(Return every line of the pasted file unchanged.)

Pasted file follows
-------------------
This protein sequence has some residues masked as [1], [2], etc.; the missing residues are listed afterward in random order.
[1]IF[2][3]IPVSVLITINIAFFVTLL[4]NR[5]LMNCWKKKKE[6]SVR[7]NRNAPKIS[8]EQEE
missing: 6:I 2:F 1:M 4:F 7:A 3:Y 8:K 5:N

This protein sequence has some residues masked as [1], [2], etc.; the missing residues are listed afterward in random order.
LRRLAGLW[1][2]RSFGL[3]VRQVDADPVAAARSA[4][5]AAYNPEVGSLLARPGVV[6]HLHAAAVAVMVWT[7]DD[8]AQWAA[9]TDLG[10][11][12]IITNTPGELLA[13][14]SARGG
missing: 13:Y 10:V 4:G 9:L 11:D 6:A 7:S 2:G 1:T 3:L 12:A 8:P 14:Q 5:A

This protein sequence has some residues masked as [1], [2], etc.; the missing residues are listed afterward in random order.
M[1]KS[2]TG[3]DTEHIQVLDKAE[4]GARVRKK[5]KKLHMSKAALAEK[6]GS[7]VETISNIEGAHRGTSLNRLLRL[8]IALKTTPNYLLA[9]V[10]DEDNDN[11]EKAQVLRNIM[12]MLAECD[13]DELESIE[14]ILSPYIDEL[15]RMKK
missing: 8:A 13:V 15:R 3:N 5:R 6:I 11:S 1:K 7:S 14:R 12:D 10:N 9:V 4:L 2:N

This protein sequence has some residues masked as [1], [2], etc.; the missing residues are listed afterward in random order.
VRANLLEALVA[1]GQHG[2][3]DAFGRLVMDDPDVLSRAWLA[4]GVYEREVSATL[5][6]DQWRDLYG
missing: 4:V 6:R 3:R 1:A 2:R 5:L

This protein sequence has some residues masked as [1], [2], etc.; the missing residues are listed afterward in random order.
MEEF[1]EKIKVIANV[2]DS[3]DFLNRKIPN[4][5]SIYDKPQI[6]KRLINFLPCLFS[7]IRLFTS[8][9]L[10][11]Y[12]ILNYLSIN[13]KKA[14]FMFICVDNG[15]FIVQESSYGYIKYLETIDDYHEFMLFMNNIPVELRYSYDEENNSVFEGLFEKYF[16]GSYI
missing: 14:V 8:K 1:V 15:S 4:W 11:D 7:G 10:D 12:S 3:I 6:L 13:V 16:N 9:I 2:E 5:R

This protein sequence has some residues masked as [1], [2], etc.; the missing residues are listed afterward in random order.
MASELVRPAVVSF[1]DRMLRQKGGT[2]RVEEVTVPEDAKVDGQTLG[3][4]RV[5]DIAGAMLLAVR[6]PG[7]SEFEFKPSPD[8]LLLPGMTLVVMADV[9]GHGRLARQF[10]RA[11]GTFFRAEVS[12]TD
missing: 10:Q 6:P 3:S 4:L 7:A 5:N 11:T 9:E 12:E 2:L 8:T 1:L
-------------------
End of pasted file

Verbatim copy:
This protein sequence has some residues masked as [1], [2], etc.; the missing residues are listed afterward in random order.
[1]IF[2][3]IPVSVLITINIAFFVTLL[4]NR[5]LMNCWKKKKE[6]SVR[7]NRNAPKIS[8]EQEE
missing: 6:I 2:F 1:M 4:F 7:A 3:Y 8:K 5:N

This protein sequence has some residues masked as [1], [2], etc.; the missing residues are listed afterward in random order.
LRRLAGLW[1][2]RSFGL[3]VRQVDADPVAAARSA[4][5]AAYNPEVGSLLARPGVV[6]HLHAAAVAVMVWT[7]DD[8]AQWAA[9]TDLG[10][11][12]IITNTPGELLA[13][14]SARGG
missing: 13:Y 10:V 4:G 9:L 11:D 6:A 7:S 2:G 1:T 3:L 12:A 8:P 14:Q 5:A

This protein sequence has some residues masked as [1], [2], etc.; the missing residues are listed afterward in random order.
M[1]KS[2]TG[3]DTEHIQVLDKAE[4]GARVRKK[5]KKLHMSKAALAEK[6]GS[7]VETISNIEGAHRGTSLNRLLRL[8]IALKTTPNYLLA[9]V[10]DEDNDN[11]EKAQVLRNIM[12]MLAECD[13]DELESIE[14]ILSPYIDEL[15]RMKK
missing: 8:A 13:V 15:R 3:N 5:R 6:I 11:S 1:K 7:S 14:R 12:D 10:N 9:V 4:L 2:N

This protein sequence has some residues masked as [1], [2], etc.; the missing residues are listed afterward in random order.
VRANLLEALVA[1]GQHG[2][3]DAFGRLVMDDPDVLSRAWLA[4]GVYEREVSATL[5][6]DQWRDLYG
missing: 4:V 6:R 3:R 1:A 2:R 5:L

This protein sequence has some residues masked as [1], [2], etc.; the missing residues are listed afterward in random order.
MEEF[1]EKIKVIANV[2]DS[3]DFLNRKIPN[4][5]SIYDKPQI[6]KRLINFLPCLFS[7]IRLFTS[8][9]L[10][11]Y[12]ILNYLSIN[13]KKA[14]FMFICVDNG[15]FIVQESSYGYIKYLETIDDYHEFMLFMNNIPVELRYSYDEENNSVFEGLFEKYF[16]GSYI
missing: 14:V 8:K 1:V 15:S 4:W 11:D 7:G 10:D 12:S 3:I 6:L 13:V 16:N 9:I 2:E 5:R

This protein sequence has some residues masked as [1], [2], etc.; the missing residues are listed afterward in random order.
MASELVRPAVVSF[1]DRMLRQKGGT[2]RVEEVTVPEDAKVDGQTLG[3][4]RV[5]DIAGAMLLAVR[6]PG[7]SEFEFKPSPD[8]LLLPGMTLVVMADV[9]GHGRLARQF[10]RA[11]GTFFRAEVS[12]TD
missing: 10:Q 6:P 3:S 4:L 7:A 5:N 11:T 9:E 12:E 2:L 8:T 1:L